The relationship between the two hemispheres is especially fascinating to me. I had heard of such experiments before, but had never really contemplated the idea of the less-dominant (and creative) right hemisphere as a mute prisoner within the mind, unable to even express itself without its link to the dominant, rational left hemisphere.

In a sense, we are all siamese twins.

2 comments May 9th, 2005 at 02:50pm Posted by Eli

Entry Filed under: Coolness,Favorites,Science,Weirdness

DeLay In DeCline?

In today’s Washington Post:

DeLay’s prowess in fundraising, for instance, was always a pillar of his power in the House. Lining up a corporate aircraft to ferry him to an event was usually arranged with a single phone call. These days, Republican officials report that they are having trouble finding available aircraft — as businesses fret that DeLay may be radioactive.

DeLay, likewise, usually no longer attends joint news conferences of the GOP leadership. His presence, Republicans say, would distract from the party’s message about gas prices or other
topics of the day.

And through numerous previous controversies, DeLay and his staff always made it a point of pride that once a week when Congress was in session, he would meet reporters in his conference room — no holds barred. Now, these sessions begin with the leader reciting a preamble about “ground rules” — all questions not relating to the party’s House floor agenda are verboten.

While my first choice would certainly be to see DeLay unceremoniously dumped from the House after dragging as much of the Republican party as possible through the mud with him, a Republican majority leader who has to walk on eggshells and be cautious in his fundraising doesn’tsound like such a terrible consolation prize.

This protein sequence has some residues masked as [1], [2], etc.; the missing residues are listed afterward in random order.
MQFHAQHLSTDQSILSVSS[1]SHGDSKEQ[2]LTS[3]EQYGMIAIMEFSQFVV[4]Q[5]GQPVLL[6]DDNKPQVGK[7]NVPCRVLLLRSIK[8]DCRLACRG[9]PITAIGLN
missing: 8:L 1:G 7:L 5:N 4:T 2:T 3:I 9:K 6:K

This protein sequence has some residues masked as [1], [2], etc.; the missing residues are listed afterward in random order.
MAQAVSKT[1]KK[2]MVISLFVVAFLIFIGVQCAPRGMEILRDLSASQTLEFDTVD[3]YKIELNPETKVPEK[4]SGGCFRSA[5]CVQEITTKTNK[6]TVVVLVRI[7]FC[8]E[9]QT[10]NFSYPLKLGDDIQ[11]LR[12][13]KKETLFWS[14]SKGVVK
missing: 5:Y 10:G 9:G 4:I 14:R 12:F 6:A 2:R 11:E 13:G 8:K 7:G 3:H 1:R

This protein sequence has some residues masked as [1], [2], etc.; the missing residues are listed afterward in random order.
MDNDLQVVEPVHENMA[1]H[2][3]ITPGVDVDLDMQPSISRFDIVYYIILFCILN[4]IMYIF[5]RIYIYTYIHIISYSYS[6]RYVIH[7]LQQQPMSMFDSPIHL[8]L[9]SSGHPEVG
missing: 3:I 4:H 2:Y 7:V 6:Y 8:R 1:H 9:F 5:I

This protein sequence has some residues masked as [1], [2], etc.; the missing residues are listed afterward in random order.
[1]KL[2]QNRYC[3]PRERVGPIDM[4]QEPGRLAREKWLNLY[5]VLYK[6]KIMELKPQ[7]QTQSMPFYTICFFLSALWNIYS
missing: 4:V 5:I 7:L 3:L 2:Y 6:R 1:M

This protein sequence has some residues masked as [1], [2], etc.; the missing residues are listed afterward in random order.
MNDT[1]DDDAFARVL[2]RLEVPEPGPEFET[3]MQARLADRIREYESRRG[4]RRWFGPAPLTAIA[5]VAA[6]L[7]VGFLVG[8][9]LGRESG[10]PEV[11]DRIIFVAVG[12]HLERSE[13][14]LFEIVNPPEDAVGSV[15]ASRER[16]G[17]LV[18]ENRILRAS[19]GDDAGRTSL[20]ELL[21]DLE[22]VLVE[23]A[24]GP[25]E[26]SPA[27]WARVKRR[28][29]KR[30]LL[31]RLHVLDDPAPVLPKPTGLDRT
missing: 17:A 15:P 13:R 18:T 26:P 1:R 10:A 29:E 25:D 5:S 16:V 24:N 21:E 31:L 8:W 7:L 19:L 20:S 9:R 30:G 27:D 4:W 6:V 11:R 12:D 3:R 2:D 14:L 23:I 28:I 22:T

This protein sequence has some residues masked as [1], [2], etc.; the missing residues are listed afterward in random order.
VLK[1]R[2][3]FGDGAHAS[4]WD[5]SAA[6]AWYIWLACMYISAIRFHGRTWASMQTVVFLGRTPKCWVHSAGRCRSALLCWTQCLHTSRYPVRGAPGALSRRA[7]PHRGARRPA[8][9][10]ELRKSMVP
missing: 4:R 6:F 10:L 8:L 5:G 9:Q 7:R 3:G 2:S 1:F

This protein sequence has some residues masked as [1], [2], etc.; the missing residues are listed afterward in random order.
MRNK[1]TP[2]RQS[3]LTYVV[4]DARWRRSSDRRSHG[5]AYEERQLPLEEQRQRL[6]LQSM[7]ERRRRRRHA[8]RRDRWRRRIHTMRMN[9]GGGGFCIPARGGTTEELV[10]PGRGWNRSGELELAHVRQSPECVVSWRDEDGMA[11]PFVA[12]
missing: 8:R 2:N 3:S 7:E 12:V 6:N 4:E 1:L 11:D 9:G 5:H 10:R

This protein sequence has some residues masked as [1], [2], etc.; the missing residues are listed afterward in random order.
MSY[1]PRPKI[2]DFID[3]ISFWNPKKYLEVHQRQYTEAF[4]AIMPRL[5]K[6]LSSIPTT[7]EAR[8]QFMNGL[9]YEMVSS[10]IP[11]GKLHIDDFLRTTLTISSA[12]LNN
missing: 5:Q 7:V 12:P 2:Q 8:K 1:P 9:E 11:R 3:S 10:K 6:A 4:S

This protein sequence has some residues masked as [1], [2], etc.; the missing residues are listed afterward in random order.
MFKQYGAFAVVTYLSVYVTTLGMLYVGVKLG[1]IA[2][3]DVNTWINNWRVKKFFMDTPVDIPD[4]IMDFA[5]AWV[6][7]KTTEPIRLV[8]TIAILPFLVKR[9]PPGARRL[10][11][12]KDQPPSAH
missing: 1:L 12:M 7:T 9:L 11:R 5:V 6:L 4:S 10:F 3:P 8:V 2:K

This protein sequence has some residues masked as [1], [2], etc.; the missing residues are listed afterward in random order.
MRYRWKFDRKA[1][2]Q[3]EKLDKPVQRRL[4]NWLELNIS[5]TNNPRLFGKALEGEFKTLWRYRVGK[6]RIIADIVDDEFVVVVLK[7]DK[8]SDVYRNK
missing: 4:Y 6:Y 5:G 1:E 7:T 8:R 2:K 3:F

This is not to suggest for one second that I don’t want to see him go down in lurid sensationalistic flames. Just saying that there may be a silver lining even if he doesn’t. Especially if the Democrats can continue to use him as a boogeyman, while at the same time the Republicans can’t use his finely-honed boogeyman skills to their fundraising advantage.

1 comment May 9th, 2005 at 01:10pm Posted by Eli

Entry Filed under: Corruption/Cronyism,Politics,Republicans,Wankers

Krugmania

When does Krugman ever not nail it?

…defenders of Mr. Bush’s Social Security plan now portray benefit cuts for anyone making more than $20,000 a year, cuts that will have their biggest percentage impact on the retirement income of people making about $60,000 a year, as cuts for the wealthy.

These are people who denounced you as a class warrior if you wanted to tax Paris Hilton’s inheritance. Now they say that they’re brave populists, because they want to cut the income of retired office managers.

Let’s consider the Bush tax cuts and the Bush benefit cuts as a package. Who gains? Who loses?

Suppose you’re a full-time Wal-Mart employee, earning $17,000 a year. You probably didn’t get any tax cut. But Mr. Bush says, generously, that he won’t cut your Social Security benefits.
Suppose you’re earning $60,000 a year. On average, Mr. Bush cut taxes for workers like you by about $1,000 per year. But by 2045 the Bush Social Security plan would cut benefits for workers like you by about $6,500 per year. Not a very good deal.

Suppose, finally, that you’re making $1 million a year. You received a tax cut worth about $50,000 per year. By 2045 the Bush plan would reduce benefits for people like you by about $9,400 per year. We have a winner!

I’m not being unfair. In fact, I’ve weighted the scales heavily in Mr. Bush’s favor, because the tax cuts will cost much more than the benefit cuts would save. Repealing Mr. Bush’s tax cuts would yield enough revenue to call off his proposed benefit cuts, and still leave $8 trillion in change.

The point is that the privatizers consider four years of policies that relentlessly favored the wealthy a fait accompli, not subject to reconsideration. Now that tax cuts have busted the budget, they want us to accept large cuts in Social Security benefits as inevitable. But they demand that we praise Mr. Bush’s sense of social justice, because he proposes bigger benefit cuts for the middle class than for the poor.